sharetrader
Page 2 of 22 FirstFirst 12345612 ... LastLast
Results 16 to 30 of 329
  1. #16
    Advanced Member
    Join Date
    Oct 2001
    Location
    chch, , New Zealand.
    Posts
    1,951

    Default

    Probably more than you imagine.

    Can anyone here beat 1977 ? My father bought me some tesco shares as a reward for passing my "o" levels
    He chose Tesco for me because i was going out with one of the tesco checkout girls at the time. I still hold them now.

    Thank goodness she didnt work in Ratners
    Last edited by ratkin; 16-02-2011 at 01:18 PM.

  2. #17
    Member Lego_Man's Avatar
    Join Date
    Feb 2009
    Posts
    439

    Default

    Isnt Buffett's average holding period 2-3 years? Which would align nicely with Mr P's "medium-long term uptrend" ideas.

  3. #18
    Advanced Member
    Join Date
    Dec 2001
    Location
    New Zealand.
    Posts
    2,059

    Default

    Who here actually buys and holds for 10 years?

    Quote Originally Posted by Arbitrage View Post
    Me and Warren Buffett.
    'Fraid not Arb - maybe just you and Ratkin!

    Measured over 26 years, Buffett's average holding time of an investment is only one year, with only 20% of the stocks being held more than two years. Nearly a third (30%) were sold in less than six months.

  4. #19
    Senior Member
    Join Date
    Jul 2007
    Location
    Waitakere New Zealand.
    Posts
    1,183

    Default

    Still have some I bought in 1987
    Possum The Cat

  5. #20
    Senior Member
    Join Date
    Apr 2007
    Location
    , , .
    Posts
    650

    Default

    Buffett started buying Coca Cola shares in 1988. Apparently one of his most lucrative holdings which he still has today.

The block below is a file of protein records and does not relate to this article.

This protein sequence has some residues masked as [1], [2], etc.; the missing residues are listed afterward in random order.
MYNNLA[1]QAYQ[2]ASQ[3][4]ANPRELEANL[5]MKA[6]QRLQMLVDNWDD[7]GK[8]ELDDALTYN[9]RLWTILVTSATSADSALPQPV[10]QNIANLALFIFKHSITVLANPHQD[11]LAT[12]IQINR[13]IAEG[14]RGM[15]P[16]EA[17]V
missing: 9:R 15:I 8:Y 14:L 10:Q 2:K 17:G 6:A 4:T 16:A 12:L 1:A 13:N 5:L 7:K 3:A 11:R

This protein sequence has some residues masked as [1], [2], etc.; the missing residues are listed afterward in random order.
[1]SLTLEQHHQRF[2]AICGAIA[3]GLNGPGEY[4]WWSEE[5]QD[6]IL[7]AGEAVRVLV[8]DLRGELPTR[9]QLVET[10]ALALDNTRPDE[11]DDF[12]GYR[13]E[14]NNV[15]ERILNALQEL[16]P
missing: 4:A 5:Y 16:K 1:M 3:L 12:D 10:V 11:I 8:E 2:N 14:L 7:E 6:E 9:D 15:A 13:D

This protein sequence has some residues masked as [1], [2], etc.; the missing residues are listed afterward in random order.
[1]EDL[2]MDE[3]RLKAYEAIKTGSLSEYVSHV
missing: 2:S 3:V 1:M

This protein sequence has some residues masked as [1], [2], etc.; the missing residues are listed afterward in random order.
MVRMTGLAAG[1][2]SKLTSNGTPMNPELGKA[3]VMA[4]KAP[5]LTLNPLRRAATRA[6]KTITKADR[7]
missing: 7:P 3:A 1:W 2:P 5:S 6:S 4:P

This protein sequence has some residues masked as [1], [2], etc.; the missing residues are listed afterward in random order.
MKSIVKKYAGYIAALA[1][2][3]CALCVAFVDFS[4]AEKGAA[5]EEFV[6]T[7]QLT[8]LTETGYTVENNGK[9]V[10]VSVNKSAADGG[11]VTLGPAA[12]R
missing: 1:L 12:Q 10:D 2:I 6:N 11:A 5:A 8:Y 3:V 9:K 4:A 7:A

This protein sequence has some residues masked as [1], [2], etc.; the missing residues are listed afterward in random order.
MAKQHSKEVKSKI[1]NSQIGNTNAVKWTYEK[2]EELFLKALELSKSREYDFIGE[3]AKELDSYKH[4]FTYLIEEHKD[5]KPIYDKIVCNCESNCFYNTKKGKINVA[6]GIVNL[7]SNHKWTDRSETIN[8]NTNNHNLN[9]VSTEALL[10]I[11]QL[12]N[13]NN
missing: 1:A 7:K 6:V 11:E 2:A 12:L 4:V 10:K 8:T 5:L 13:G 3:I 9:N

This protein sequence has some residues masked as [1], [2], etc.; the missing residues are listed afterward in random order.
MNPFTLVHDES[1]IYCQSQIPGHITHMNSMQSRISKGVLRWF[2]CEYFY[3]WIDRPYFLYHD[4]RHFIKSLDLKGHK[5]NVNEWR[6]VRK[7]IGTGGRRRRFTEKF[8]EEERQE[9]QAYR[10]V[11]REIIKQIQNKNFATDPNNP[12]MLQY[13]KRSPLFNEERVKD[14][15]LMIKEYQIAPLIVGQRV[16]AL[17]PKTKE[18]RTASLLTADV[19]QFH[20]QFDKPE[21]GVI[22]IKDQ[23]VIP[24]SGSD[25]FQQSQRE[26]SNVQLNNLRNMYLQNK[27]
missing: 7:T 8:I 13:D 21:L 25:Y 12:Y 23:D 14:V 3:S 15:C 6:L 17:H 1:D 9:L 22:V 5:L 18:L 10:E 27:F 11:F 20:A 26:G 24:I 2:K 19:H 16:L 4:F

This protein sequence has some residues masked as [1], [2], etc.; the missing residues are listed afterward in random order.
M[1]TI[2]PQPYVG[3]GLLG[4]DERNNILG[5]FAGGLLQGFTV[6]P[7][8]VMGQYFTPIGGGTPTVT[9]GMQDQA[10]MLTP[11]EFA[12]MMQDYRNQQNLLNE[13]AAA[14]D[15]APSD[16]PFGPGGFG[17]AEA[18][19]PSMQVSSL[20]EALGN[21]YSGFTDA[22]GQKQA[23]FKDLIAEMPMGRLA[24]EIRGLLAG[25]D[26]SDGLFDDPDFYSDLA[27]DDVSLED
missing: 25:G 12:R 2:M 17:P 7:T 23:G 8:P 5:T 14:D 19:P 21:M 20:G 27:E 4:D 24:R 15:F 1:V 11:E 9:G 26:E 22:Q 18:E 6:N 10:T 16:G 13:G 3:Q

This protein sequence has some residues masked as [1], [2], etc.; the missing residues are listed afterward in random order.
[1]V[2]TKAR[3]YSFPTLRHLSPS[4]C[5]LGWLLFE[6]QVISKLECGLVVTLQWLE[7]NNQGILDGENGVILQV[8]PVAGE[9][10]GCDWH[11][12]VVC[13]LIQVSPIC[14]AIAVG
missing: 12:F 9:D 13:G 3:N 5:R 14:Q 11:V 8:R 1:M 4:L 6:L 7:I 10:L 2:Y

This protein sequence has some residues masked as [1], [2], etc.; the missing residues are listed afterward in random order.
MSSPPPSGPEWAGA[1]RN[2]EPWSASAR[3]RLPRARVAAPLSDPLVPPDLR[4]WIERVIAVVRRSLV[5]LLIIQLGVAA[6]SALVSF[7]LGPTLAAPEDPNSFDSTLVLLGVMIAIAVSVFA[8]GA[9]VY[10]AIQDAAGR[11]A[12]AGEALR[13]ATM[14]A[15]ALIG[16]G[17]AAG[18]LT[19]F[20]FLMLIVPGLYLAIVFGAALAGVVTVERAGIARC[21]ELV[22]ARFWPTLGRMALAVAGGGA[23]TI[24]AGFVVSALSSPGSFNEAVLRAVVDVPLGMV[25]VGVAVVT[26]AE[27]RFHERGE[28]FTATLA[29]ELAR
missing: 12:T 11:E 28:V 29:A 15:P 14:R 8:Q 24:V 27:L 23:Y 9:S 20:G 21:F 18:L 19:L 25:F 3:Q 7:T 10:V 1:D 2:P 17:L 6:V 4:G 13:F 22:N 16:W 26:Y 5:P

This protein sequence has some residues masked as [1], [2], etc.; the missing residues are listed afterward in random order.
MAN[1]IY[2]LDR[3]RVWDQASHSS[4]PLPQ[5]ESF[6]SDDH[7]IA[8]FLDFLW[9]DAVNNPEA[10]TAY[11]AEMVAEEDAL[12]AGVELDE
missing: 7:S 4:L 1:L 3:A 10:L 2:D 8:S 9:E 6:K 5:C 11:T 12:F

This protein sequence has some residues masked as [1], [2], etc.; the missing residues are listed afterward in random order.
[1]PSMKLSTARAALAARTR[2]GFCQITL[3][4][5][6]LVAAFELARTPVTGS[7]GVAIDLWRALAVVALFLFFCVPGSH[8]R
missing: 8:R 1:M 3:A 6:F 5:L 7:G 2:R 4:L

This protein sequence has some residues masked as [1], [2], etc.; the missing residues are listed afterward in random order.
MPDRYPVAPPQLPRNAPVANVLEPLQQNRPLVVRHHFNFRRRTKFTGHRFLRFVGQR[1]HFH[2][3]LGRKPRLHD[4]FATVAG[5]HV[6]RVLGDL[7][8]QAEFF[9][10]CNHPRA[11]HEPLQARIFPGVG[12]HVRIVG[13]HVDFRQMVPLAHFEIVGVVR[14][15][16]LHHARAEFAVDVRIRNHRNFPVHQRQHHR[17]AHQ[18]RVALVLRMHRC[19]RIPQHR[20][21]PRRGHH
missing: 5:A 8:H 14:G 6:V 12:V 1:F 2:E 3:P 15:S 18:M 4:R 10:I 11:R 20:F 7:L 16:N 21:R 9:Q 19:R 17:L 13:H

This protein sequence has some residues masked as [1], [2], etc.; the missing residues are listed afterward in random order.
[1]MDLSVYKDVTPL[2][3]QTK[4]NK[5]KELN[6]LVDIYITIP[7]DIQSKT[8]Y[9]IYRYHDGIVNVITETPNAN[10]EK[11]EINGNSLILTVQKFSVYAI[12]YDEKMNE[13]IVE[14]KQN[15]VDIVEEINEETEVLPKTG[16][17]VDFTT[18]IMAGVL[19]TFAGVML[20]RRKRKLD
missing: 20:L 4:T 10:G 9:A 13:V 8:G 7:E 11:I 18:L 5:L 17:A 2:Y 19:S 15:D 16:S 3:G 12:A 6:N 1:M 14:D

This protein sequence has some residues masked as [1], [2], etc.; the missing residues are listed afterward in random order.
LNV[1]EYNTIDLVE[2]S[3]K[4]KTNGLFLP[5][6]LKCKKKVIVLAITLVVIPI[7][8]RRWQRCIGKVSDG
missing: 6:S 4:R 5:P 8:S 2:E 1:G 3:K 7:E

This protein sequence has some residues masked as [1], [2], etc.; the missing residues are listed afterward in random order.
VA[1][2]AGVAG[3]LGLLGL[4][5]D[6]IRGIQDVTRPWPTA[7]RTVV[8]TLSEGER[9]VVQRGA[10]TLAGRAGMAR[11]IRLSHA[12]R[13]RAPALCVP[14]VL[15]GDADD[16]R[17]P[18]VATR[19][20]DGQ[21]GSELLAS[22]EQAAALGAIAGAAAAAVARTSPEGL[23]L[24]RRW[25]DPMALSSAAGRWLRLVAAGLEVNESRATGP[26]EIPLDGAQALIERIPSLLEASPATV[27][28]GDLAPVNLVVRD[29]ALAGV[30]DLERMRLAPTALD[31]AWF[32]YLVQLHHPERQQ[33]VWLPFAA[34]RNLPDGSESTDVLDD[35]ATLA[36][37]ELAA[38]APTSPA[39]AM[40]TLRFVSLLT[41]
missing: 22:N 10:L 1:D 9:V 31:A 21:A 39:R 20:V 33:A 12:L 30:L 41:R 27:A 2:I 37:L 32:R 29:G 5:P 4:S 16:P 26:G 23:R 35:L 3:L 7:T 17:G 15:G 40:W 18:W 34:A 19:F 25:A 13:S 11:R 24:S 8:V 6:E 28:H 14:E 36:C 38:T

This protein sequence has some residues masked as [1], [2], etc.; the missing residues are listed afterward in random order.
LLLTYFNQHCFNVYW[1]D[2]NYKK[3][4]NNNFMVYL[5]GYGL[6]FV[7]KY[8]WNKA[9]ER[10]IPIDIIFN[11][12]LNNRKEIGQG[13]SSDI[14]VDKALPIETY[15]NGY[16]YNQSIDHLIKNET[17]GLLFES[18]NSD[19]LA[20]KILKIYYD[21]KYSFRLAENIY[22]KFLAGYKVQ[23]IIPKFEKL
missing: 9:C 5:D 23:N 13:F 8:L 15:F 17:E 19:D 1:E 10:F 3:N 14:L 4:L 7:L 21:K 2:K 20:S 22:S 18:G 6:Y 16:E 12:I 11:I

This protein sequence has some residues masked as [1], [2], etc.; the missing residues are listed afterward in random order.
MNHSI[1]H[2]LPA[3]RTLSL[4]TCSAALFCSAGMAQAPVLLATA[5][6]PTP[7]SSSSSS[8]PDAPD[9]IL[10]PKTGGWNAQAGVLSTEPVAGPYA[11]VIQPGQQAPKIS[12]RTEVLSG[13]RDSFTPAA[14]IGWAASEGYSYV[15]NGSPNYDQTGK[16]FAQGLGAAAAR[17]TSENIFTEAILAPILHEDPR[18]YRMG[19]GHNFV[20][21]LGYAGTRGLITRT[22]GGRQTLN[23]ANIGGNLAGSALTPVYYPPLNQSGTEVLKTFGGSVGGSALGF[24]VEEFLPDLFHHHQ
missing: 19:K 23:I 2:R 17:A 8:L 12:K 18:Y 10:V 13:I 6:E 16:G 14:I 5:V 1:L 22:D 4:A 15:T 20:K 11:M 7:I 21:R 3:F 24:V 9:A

6. #21
    Senior Member
    Join Date
    Apr 2007
    Location
    , , .
    Posts
    650

    Default

    However I still hold a miniscule quantity of Bridgevale Mining shares I bought in the dark ages which became Bridgecorp which became dust. A good example of not buying to hold however when the brokerage is greater than the sale price it makes things difficult to unload. Then along comes receivership...

  7. #22
    Advanced Member
    Join Date
    Oct 2001
    Location
    chch, , New Zealand.
    Posts
    1,951

    Default

    Biggest problem i find with buy and hold is the good companies being sold off. Often way too cheaply.
    Im still peeved off that Frucor was allowed to go at a ridiculous price . Would of no doubt still owned some today
    if people were not so short sighted as to give the company away. Still see plenty of V cans lying around the place.

  8. #23
    Advanced Member
    Join Date
    Dec 2001
    Location
    New Zealand.
    Posts
    2,059

    Default

    Buffett was doing really well out of Coca Cola - but then the uptrend ended. They all do.
    KO must surely have been one of his worst performing investments over the last 12 years.
    Ah, the joys and rewards of a "Buy and Hold" approach eh!



    I won't deface the chart with sordid technical indicators - suffice to say that the most primitive TA would have got you and I (well, me at least) out of KO way back in 1998.

  9. #24
    Advanced Member
    Join Date
    Oct 2001
    Location
    chch, , New Zealand.
    Posts
    1,951

    Default

    I see you not defacing it with dividend payments either , im sure they grew rather substantial after holding for thirty years, especially if reinvested


    http://www.dividend.com/historical/stock.php?symbol=KO
    Last edited by ratkin; 16-02-2011 at 03:10 PM.

  10. #25
    Guru
    Join Date
    Apr 2003
    Location
    Wellington, New Zealand
    Posts
    3,288

    Default

    Im with you on this one Ratkin... charts can be made to show what you want them. If you bought Coca Cola in 1981 at $2 or whatever it was even if holding now you have done well.....

  11. #26
    Advanced Member